In the midst of one of the most polarized Congresses in decades, Senate Democrats and Republicans expect to come together to pass a handful of bills this month before the legislative spigot gets turned down this summer and the parties begin to more furiously jockey ahead of the election.
Democrats contend that they have a robust legislative agenda through June, including a bill averting an increase in student loan interest rates, a measure reauthorizing the Export-Import Bank, a massive bill to reauthorize farm programs, a Food and Drug Administration user fee bill and legislation imposing sanctions on Iran.
Senate Democratic leaders also may seek to pass one of the 12 annual appropriations bills and a highway bill compromise — if the conference committee working on the measure reaches agreement.
“The conventional wisdom is that you can’t do much legislating in an election year, but we are disproving that with one major, bipartisan bill after another. Let’s hope the trend continues,” Senate Democratic Conference Vice Chairman Charles Schumer (N.Y.) said.
Of course, those accomplishments are not expected to come without hiccups and hang-ups. Senate Majority Leader Harry Reid (D-Nev.) on Thursday bemoaned a GOP-led delay on the Ex-Im Bank bill and even went so far as to muse that he may have been wrong in late 2010 and early 2011 to oppose efforts among his Conference to restrict filibusters. But once the measure overcomes a few procedural hurdles, it is expected to pass easily.
But by June, the legislative trains may have a harder time moving. A Senate Democratic aide said the party intends to continue to try to legislate this summer, but, as usually happens in an election year, Democrats expect things to slow as the November elections near.
The Senate recently passed a surface transportation bill, a Postal Service reform bill and a bill strengthening protections against domestic violence. Earlier this year, the Senate cleared a capital formation bill and a measure extending insider-trading restrictions to Congressional and administration staff.
A senior Senate GOP aide said those bills were passed because Democrats allowed Republicans to offer amendments to them — for example, 39 amendments were offered to the postal reform bill. Those bills were stalled before they were given that opportunity, the aide said, underscoring Republicans’ frustration at being denied the ability to represent their constituents and change legislation.
Republicans agree that there is much important legislating to do and expect some things to get done between now and June. But after that, they expect a significant slowdown as both parties look to position themselves for the upcoming elections.
“That sounds about right to me,” the aide said.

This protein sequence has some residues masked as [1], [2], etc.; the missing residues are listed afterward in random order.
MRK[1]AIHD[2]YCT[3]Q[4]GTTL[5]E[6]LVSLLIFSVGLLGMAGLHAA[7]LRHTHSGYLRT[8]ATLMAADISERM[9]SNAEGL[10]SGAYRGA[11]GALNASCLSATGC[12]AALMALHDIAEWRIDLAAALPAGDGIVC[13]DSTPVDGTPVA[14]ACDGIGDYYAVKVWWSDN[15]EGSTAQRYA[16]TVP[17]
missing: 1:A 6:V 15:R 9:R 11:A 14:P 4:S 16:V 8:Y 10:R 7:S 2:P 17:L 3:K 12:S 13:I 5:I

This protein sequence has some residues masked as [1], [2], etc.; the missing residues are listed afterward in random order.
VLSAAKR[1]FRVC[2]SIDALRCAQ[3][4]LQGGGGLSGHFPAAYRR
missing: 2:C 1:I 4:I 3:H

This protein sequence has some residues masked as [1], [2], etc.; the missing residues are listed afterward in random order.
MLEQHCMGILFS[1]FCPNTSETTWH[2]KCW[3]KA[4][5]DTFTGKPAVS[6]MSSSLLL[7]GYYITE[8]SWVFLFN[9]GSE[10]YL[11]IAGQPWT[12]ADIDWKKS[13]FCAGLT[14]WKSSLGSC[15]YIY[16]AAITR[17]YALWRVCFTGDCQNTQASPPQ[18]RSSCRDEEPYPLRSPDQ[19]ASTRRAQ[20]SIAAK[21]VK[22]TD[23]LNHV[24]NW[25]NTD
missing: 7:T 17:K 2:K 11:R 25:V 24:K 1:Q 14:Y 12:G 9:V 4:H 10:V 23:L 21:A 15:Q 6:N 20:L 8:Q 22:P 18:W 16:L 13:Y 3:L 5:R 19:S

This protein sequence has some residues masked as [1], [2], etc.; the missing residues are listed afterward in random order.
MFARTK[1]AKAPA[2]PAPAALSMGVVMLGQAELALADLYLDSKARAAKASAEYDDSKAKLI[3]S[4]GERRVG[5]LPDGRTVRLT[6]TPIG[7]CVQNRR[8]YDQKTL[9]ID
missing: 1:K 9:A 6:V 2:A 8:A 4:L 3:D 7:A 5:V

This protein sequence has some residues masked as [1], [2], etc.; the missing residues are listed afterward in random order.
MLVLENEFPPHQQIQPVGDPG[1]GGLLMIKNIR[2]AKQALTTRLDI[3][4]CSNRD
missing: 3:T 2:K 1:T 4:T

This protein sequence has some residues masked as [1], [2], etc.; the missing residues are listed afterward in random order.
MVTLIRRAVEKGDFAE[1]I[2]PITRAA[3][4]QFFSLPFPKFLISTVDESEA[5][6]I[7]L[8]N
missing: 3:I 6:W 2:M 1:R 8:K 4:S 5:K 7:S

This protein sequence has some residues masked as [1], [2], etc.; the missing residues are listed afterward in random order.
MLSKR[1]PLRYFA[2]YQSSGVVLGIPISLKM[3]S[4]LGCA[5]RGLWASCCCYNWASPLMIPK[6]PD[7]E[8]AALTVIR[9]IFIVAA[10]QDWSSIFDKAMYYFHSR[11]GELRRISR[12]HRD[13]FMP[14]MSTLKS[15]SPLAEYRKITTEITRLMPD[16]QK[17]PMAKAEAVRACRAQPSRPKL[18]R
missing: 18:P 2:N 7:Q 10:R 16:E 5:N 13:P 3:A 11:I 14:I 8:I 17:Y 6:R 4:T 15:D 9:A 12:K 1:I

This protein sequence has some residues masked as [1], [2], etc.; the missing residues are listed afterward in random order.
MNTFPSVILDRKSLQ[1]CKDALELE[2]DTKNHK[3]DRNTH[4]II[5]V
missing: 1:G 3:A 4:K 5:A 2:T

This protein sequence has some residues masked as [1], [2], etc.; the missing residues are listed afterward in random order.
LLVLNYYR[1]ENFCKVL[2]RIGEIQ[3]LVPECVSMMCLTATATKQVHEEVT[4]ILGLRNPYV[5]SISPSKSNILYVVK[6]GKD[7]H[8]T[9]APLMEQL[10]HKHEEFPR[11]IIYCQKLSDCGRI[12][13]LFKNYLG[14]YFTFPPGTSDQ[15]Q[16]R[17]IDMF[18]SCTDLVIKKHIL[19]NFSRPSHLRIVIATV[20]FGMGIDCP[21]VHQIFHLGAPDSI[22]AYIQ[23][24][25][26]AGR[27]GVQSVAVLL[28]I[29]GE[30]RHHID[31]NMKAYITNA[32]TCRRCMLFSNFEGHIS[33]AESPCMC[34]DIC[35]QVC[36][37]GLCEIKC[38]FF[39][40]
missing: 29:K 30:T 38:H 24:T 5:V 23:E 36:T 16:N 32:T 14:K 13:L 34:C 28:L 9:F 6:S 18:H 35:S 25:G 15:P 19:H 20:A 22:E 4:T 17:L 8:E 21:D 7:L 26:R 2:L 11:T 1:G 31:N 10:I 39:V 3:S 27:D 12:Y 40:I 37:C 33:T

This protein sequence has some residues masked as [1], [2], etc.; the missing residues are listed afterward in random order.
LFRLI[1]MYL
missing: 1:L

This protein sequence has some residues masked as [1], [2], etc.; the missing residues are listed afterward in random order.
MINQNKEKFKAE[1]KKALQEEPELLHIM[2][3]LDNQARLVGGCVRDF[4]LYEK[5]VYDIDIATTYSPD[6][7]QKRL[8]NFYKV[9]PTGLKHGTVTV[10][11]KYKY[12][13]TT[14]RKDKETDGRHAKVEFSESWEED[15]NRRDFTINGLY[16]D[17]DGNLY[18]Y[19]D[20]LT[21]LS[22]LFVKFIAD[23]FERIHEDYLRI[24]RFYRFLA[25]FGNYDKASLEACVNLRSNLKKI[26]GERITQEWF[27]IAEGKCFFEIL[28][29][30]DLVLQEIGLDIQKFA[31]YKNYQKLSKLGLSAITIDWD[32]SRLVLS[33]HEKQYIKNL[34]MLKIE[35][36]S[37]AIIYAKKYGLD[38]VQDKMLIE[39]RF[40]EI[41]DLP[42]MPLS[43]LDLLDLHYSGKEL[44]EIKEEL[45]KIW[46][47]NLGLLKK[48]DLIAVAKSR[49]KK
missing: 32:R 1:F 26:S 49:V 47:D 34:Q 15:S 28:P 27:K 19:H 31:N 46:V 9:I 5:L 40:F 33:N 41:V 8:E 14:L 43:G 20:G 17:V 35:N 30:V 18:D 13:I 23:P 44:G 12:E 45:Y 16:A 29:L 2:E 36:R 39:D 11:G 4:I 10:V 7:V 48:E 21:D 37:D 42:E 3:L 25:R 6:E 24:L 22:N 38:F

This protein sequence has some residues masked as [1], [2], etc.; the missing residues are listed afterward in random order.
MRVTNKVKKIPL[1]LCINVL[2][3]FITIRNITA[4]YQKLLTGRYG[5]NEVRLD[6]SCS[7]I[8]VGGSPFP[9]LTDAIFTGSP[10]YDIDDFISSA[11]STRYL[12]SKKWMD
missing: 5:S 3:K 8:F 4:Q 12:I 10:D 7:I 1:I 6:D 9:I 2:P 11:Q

Still, Republicans complain that Democrats have used the floor to gain political advantage with votes on legislation never designed to pass. The Senate GOP aide said that strategy has made it harder to negotiate with Democrats.
Republicans pointed to the efforts last week to pass a bill that would prevent interest rates on Stafford loans from doubling to 6.8 percent beginning July 1.
While both parties want to avoid the interest rate increase, disagreement remains over how to pay for the $6 billion cost.
Democrats have offered a bill that would eliminate a corporate tax loophole that allows wealthy individuals to pay less in Social Security and Medicare taxes.
But Republicans believe that would hurt small businesses and job creation.
They voted against the measure on a procedural vote last week because, they said, they want to spur negotiations between House Republican leaders and Senate Democratic leaders. The House passed a student loan interest rate relief bill that would cover the cost by eliminating a fund in the 2010 health care overhaul that covers prevention and public health — something Democrats oppose.
Another procedural vote is possible, but Democratic leaders have not said if, or when, it would take place.
Meanwhile, the Senate is set to vote Monday on House-passed legislation that would extend the Ex-Im Bank’s charter through Sept. 30, 2014, and incrementally increase its lending cap.
It’s unclear whether the bill will get the 60 votes needed to overcome a filibuster Monday, because Republicans who back the bill might want to support their colleagues who would be denied the right to offer amendments. However, talks have been under way about what amendments the two parties are willing to accept, according to a Senate GOP aide. If an agreement is reached on amendments, the vote may not take place, a Senate Democratic aide said.
Aides from both parties are cautiously optimistic the bill will pass, despite opposition from some conservatives. Sens. Jim DeMint (R-S.C.) and Rand Paul (R-Ky.) see the bank, which is designed to facilitate the sale of U.S. exports abroad, as wasteful corporate welfare.
The measure, however, is the product of a rare compromise between House Majority Leader Eric Cantor (R-Va.) and Minority Whip Steny Hoyer (D-Md.). It passed that chamber 330-93 last week.
United We Dream protesters carry a mock coffin to the office of Sen. Ted Cruz, R-Texas, in the Dirksen Senate Office Building on Monday, July 21, 2014, to hold one of their "funeral services for the Republican Party" due to GOP positions on immigration. The immigration reform group visited several other Senate Republican offices to hold similar funeral services.